A new case of murder brings police chief Kate Burkholder back to her past in Linda Castillo's Fallen. The victim, Rachael Schwartz, was like Kate, formerly Amish and had left her home town long ago. In fact, Kate remembers babysitting Rachael as a child and wonders why she felt the need to return.

While looking into the matter, Kate learns that Rachael had a bad habit of blackmailing people, both Amish and "English" alike. Finding the killer promises to unearth plenty of secrets that could reach out to take down Kate as well but her sense of official and ethical duty is the tie that truly binds.

This book is the 13th entry in Castillo's series about Kate Burkholder yet it can be read as a standalone, which is great as that gives you plenty more to explore here. Word of mouth and critical praise for these books might bring about a future adaptation to these works that should make for smartly written entertainment worth watching there (July):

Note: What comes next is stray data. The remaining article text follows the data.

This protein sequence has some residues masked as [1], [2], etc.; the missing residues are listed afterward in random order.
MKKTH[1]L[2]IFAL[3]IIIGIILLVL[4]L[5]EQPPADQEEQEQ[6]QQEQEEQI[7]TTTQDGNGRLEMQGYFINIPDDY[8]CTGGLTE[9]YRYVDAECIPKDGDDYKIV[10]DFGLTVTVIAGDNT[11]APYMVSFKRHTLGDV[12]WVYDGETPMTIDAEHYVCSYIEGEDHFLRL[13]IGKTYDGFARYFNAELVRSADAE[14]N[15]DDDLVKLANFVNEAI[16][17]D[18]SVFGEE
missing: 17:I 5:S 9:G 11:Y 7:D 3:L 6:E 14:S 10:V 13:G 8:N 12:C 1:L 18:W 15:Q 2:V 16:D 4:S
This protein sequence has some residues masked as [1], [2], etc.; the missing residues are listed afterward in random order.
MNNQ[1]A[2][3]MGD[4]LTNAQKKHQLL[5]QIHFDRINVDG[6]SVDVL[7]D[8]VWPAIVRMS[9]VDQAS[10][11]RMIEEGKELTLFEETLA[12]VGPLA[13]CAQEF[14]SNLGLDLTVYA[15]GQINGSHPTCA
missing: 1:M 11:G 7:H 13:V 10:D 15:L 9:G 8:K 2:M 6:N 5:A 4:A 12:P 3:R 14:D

Fans of the delightful Dear Mrs. Bird will be very much pleased to learn that writer AJ Pearce has a follow-up to her story of Emmy Lake and friends during WWII in London.

Yours Cheerfully has Emmy still writing for Women's Friend magazine yet a new responsibility is added to her plate when requested to chronicle the life and times of women at work for the war effort.

She's happy to help as always yet upon looking beyond the government issued spin on the situation, realizes that things aren't quite what they seem for the ladies on the factory front lines.

Despite the disapproval from the higher-ups, Emmy is determined to make things better for those women whose sacrifices are just as significant as any man's during such troubled times. Can she do all of that and get to her own wedding on time as well?

The lighthearted nature of Dear Mrs. Bird and this upcoming sequel shouldn't make you think that these stories are mere fluff. Far from it, the power of positive thinking and action are sound principles both for life and a good book(August).